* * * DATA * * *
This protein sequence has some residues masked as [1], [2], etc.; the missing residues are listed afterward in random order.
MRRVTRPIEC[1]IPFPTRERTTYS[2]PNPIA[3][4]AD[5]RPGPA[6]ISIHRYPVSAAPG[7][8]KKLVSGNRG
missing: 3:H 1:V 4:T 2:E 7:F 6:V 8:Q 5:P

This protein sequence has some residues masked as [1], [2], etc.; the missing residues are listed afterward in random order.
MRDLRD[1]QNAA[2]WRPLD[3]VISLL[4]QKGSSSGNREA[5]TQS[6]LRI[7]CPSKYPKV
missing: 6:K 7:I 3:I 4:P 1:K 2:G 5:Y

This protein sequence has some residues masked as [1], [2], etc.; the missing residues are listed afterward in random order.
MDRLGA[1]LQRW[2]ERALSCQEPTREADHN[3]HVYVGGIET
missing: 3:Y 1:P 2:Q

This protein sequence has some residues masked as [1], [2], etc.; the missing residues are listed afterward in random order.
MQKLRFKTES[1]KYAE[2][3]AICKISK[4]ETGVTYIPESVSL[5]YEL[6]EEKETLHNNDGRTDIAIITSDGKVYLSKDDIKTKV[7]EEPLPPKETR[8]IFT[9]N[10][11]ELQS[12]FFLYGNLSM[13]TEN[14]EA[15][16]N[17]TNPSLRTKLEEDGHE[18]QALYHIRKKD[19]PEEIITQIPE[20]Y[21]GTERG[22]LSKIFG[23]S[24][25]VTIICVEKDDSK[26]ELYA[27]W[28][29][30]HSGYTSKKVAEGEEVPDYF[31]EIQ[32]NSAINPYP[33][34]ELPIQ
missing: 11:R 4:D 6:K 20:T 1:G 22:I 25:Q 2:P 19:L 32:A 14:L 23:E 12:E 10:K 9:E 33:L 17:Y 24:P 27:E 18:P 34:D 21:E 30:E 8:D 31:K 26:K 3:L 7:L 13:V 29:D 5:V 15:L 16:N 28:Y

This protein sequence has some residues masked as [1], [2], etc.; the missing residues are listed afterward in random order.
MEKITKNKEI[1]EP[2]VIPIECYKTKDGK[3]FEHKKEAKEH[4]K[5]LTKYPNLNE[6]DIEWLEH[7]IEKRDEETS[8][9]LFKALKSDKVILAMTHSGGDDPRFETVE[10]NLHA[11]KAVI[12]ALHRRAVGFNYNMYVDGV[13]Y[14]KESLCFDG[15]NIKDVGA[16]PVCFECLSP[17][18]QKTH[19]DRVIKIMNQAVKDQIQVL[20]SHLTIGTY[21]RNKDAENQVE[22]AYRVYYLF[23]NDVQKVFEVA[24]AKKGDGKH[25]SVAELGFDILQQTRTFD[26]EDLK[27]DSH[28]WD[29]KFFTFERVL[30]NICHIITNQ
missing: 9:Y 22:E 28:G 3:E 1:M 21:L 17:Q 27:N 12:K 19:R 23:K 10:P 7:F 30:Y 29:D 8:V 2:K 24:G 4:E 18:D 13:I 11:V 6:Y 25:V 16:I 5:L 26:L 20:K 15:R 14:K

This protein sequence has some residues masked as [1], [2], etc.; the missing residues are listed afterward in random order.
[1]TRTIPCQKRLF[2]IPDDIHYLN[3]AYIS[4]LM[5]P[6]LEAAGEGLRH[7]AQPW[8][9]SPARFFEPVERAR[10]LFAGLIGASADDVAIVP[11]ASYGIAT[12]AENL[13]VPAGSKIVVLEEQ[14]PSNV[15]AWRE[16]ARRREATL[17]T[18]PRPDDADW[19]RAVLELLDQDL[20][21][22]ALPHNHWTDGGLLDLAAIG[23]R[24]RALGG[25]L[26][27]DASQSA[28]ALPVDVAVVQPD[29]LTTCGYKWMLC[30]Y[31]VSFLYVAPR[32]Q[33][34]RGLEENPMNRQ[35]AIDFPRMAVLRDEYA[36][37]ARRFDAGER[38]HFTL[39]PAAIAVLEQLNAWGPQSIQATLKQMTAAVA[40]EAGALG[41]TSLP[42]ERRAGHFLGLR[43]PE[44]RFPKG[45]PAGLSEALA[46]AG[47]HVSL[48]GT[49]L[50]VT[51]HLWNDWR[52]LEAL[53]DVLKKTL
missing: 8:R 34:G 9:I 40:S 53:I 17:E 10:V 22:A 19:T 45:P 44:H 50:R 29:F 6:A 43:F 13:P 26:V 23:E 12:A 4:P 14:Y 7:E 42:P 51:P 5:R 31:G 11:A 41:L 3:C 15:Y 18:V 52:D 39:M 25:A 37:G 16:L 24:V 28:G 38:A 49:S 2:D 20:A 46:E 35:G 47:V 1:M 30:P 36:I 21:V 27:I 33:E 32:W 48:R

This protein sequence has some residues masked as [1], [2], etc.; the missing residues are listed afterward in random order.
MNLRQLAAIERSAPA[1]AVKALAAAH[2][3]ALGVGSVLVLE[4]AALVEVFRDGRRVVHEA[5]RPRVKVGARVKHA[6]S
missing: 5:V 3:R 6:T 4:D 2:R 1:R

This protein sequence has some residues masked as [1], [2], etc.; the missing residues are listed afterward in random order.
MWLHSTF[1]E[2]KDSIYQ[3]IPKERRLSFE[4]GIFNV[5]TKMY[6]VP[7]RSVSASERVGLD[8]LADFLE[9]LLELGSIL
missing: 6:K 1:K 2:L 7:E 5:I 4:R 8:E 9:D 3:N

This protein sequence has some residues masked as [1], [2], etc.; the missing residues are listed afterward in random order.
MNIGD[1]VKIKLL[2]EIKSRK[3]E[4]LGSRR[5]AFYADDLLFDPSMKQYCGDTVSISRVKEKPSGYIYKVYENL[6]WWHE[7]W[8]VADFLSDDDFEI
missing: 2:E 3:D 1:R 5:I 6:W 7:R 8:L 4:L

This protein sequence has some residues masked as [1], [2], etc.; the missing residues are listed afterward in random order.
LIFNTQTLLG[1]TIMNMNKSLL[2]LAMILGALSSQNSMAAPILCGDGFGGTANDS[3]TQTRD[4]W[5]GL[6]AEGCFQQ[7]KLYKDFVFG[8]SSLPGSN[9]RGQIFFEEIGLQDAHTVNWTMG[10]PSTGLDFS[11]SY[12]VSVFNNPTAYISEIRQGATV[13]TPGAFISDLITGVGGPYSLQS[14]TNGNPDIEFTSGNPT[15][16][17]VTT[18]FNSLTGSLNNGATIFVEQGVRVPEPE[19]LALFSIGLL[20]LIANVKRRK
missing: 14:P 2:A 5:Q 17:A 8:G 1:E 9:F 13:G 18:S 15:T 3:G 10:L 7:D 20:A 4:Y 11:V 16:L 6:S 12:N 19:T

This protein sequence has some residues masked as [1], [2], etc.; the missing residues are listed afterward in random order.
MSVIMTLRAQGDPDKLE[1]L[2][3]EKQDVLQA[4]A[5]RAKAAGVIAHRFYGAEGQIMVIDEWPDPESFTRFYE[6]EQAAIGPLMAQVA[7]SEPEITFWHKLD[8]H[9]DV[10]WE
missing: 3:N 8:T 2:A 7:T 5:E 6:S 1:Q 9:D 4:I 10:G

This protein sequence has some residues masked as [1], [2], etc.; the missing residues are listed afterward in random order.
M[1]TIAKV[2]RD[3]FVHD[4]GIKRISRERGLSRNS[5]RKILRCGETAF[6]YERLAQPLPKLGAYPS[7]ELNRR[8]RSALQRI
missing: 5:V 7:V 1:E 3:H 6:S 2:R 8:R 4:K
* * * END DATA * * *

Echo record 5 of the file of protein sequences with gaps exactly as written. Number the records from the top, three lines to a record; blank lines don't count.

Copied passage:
This protein sequence has some residues masked as [1], [2], etc.; the missing residues are listed afterward in random order.
MEKITKNKEI[1]EP[2]VIPIECYKTKDGK[3]FEHKKEAKEH[4]K[5]LTKYPNLNE[6]DIEWLEH[7]IEKRDEETS[8][9]LFKALKSDKVILAMTHSGGDDPRFETVE[10]NLHA[11]KAVI[12]ALHRRAVGFNYNMYVDGV[13]Y[14]KESLCFDG[15]NIKDVGA[16]PVCFECLSP[17][18]QKTH[19]DRVIKIMNQAVKDQIQVL[20]SHLTIGTY[21]RNKDAENQVE[22]AYRVYYLF[23]NDVQKVFEVA[24]AKKGDGKH[25]SVAELGFDILQQTRTFD[26]EDLK[27]DSH[28]WD[29]KFFTFERVL[30]NICHIITNQ
missing: 9:Y 22:E 28:G 3:E 1:M 21:L 17:Q 27:N 12:K 19:R 23:K 10:P 7:F 30:Y 29:D 8:V 2:K 24:G 4:E 18:D 13:I 11:V 6:Y 25:V 16:I 5:L 26:L 20:K 15:R 14:K